In the present studies, oxides, including aluminates, borates, and silicates, could be used as the host materials due to the strong absorption of the VUV light [9]. The strong absorption can enhance the PL intensity effectively. In our previous work, the YBO3:Sm3+ phosphors were synthesized to replace the YAG phosphors to fabricate the WLEDs and in fact they can emit orange-yellow light. But the emitting intensities of YBO3:Sm3+ phosphors are too weak to be used in the WLEDs. In order to enhance the emitting intensity, the sensitizers are usually used to codope with the host materials [10]. In Kwon et al.’s research, the addition of sensitizer is an effective method to improve the optical properties of phosphor [11, 12]. In this paper, the Al3+ is chosen as the sensitizer to codope with the YBO3:Sm3+ phosphors to form the phosphors ( starts from 0 to 0.05). As the concentration of Al3+ increases to 3% (), the PL intensity is about 1.8 times stronger than the phosphors.

2. Materials and Methods

The YBO3:Sm3+ and YBO3:Sm3+, Al3+ phosphors were synthesized via the chemical coprecipitation method with one-hour thermal treatment at 1200°C. Samarium nitrate hexahydrate (99.9%, Alfa Aesar), yttrium nitrate hexahydrate (99.9%, Alfa Aesar), aluminum nitrate nonahydrate (>98%, Panreac), and boric acid H3BO3 (99.8%, Panreac) were used as the starting materials to prepare the precursor solutions. , , , and H3BO3 were dissolved into distilled water separately according to the stoichiometric ratio. Then, the solutions above were mixed together and stirred for an hour at room temperature. After stirring, 1% ammonia solution was used as the precipitant and added to the solution mentioned above. With the addition of ammonia, the pH value of mixed solution was adjusted to 9.0, and this solution was placed for an hour. After an hour, the white precipitation could be observed and separated directly by a centrifuge. This white precipitation was washed repeatedly with distilled water and ethanol to remove the impurities and then dried at 70°C for 12 hours. Finally, the dried precipitation was grinded for 15 minutes and used as the precursor to synthesize the and phosphors via the suitable thermal treatment in the air atmosphere for an hour.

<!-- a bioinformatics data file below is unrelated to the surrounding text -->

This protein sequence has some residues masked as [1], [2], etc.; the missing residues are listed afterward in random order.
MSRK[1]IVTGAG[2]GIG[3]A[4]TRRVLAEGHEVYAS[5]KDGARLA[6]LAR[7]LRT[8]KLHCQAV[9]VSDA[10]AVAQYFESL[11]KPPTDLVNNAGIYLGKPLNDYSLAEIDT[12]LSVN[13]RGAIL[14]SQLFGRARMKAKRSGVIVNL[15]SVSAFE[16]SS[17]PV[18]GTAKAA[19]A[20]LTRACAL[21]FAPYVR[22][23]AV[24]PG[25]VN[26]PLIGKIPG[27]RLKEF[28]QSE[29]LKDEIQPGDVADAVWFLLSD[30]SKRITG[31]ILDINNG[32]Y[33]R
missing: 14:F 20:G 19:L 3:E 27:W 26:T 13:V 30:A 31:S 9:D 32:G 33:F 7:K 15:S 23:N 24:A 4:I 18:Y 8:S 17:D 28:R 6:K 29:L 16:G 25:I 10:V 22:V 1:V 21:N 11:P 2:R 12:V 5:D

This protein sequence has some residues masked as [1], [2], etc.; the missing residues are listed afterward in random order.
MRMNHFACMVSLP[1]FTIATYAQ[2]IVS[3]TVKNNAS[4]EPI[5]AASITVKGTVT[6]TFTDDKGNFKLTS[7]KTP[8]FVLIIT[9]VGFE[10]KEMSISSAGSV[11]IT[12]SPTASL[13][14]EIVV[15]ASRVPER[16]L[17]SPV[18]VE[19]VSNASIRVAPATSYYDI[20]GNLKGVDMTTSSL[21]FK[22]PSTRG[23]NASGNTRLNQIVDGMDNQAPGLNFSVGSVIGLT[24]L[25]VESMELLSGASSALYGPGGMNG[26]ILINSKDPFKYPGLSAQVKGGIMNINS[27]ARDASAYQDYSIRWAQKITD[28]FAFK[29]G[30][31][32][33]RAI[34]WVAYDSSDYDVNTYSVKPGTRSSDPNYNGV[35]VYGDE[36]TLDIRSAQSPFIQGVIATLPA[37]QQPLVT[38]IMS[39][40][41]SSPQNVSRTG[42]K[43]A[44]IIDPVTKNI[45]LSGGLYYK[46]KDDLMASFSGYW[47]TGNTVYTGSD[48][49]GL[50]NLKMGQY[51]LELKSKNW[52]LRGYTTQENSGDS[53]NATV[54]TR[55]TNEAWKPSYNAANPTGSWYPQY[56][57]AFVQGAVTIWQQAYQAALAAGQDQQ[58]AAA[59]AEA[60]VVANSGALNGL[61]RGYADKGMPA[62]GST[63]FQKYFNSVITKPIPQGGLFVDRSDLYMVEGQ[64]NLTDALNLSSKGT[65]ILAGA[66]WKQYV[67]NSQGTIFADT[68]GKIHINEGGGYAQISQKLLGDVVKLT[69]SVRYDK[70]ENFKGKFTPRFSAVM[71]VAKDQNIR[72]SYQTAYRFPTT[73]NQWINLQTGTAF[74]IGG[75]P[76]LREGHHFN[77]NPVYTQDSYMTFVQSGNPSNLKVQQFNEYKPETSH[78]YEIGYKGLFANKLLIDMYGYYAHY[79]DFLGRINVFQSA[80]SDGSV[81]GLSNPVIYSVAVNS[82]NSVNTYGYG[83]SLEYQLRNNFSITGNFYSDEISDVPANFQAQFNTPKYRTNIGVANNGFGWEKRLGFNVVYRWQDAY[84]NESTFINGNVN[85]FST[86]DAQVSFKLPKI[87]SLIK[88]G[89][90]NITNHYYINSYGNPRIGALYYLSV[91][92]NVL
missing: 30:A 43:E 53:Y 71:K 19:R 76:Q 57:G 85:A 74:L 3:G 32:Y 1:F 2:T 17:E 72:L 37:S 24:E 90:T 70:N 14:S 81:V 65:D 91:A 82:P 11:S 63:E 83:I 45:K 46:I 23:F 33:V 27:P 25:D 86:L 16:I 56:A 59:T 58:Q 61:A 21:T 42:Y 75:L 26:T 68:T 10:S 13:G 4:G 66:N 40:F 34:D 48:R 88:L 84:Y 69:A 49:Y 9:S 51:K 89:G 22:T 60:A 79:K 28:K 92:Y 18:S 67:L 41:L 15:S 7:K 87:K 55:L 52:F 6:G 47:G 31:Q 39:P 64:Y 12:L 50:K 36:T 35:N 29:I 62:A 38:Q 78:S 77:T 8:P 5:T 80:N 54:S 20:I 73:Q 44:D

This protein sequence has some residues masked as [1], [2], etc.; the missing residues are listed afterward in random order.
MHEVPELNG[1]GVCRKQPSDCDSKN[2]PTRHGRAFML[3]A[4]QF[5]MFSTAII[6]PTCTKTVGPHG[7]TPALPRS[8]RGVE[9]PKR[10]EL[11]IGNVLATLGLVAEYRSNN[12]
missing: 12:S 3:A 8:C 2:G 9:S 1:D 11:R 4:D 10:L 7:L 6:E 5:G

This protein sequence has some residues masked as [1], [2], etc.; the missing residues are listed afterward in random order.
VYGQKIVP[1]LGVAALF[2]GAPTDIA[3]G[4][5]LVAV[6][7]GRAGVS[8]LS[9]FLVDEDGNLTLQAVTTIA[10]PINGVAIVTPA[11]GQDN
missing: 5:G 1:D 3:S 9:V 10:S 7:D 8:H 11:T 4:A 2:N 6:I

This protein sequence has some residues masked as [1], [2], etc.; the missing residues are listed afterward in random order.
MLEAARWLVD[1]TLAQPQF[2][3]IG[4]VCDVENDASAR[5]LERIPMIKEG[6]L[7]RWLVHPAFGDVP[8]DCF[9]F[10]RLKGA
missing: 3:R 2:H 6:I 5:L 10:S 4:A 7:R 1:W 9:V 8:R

The crystal structures of phosphors were characterized by Rigaku Miniflex II desktop X-ray diffractometer with CuKα radiation (: 10° to 40°, step: 0.01°). The size of the particle and morphology of prepared phosphors were investigated by using a field-emission scanning electron microscope (FE-SEM, Hitachi S4100) with 15 KV accelerating voltage. And the PL spectra and the PLE spectra were examined with a fluorescence spectrophotometer (Hitachi F-2700). All the measurements were carried out at room temperature.

3. Results and Discussion

The XRD patterns of the ( starts from 0 to 0.05) phosphors annealed at 1200°C are shown in Figure 1. Comparing with the JCPDS card, all peaks are consistent with the number 16-0277 pattern and they exhibit a pure hexagonal phase with vaterite-type structure. These patterns prove that the codopant Al3+ does not cause the transformation of the crystal structure. According to the Scherrer formula, the average size of the particle in diameter can be calculated by the FWHM of (1 0 0) peak. Here, the Scherrer formula is shown as follows:where is the average particle size, is the wavelength of X-ray radiation (1.54Å), is the full width at half maximum (FWHM), and is the diffraction peak angle. The average particle sizes calculated by the Scherrer formula are shown in Table 1. Referring to Figure 2, the calculated results are similar to the exact sizes of particle.

Table 1: The average particle sizes of phosphors with different concentrations.